The Family Held Hostage

You don’t have to be liberal to believe in birth control. U.S. Senators Olympia Snowe, a Maine Republican, and Harry Reid, a Nevada Democrat, recently joined forces to introduce a bill that would require insurance companies that cover prescription drugs to also cover prescription contraceptives. In the House, a similar bill was introduced by the bipartisan team of Democrat Nita Lowey of New York and Republican Nancy Johnson of Connecticut.


The insurance lobby bitterly opposes these bills, and it’s not because they’ll cost the companies money. Obviously, with lifetime care for a single child climbing past $1 million, a lot of that health-related, financially prudent insurers would be expected to embrace family planning. But that ignores a central reality in the birth control debate: abortion.

Through the machinations of the religious right, including Trenton, New Jersey’s one-track congressman, Christopher Smith, family planning is being held hostage to one of America’s most emotionally charged issues. As our cover story shows, groups like Focus on the Family and the Family Research Council, working closely with their allies in congress, have successfully blocked millions of dollars in U.S. family planning aid from reaching poor women in the Third World, where large families are a luxury few can afford.

But choosing not to have children, or choosing to have only one, a concept author Bill McKibben eloquently defends in this issue’s “Conversations,” is not abortion. Birth control is a fact of life even in majority Catholic countries like Brazil, where 70 percent of reproductive-age women use it. As Smith and his cronies must realize, cutting off access to birth control leads to italmoreend ital abortion simply because there are more unwanted pregnancies.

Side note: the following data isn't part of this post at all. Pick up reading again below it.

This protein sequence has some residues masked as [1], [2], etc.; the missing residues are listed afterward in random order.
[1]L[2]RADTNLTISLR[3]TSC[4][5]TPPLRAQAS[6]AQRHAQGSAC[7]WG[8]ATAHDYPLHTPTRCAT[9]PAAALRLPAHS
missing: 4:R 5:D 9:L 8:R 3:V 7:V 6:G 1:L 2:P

In the U.S., access to birth control has been lost to many who become patients in Catholic hospitals. The ban has been extended to such procedures as tubal ligations and vasectomies, which the Church has characterized as “morally and spiritually harmful.” The impact of these religious hospitals is growing, especially in California, as the Church continues a series of mergers and acquisitions. When the Little Company of Mary Hospital in Torrance merged recently with the non-Catholic San Pedro Peninsular Hospital, for instance, all access to birth control was cut off. The decline in access mirrors a sharp drop in public expenditures on birth control. Total U.S. spending dropped 27 percent between 1980 and 1994, the Alan Guttmacher Institute reports.

According to a recent Roper poll, a majority of Americans believe that the federal government should provide contraceptives and free sterilization to poor men and women who voluntarily chose it. Although private, nonpartisan groups like Population Services International, which operates in 50 countries, do an excellent job of providing that kind of aid, they can’t do it all by themselves.

World Bank funding for family planning has declined 50 percent since 1990, and American aid, constantly roiled in political controversy, has slowed to a trickle and become unreliable. But as an angry Dr. Amy Pollack, president of the family planning group AVSC International, describes it, the cuts “make no sense. It doesn’t save the U.S. any money, and it’s destroying a well-performing, well-established program.”

We need to restore common sense to our international family planning aid. As we approach six billion inhabitants on a planet with dwindling resources, even someone as tunnel-minded as Christopher Smith should be realizing that the population growth surge we’ve experienced can’t continue.

Jim Motavalli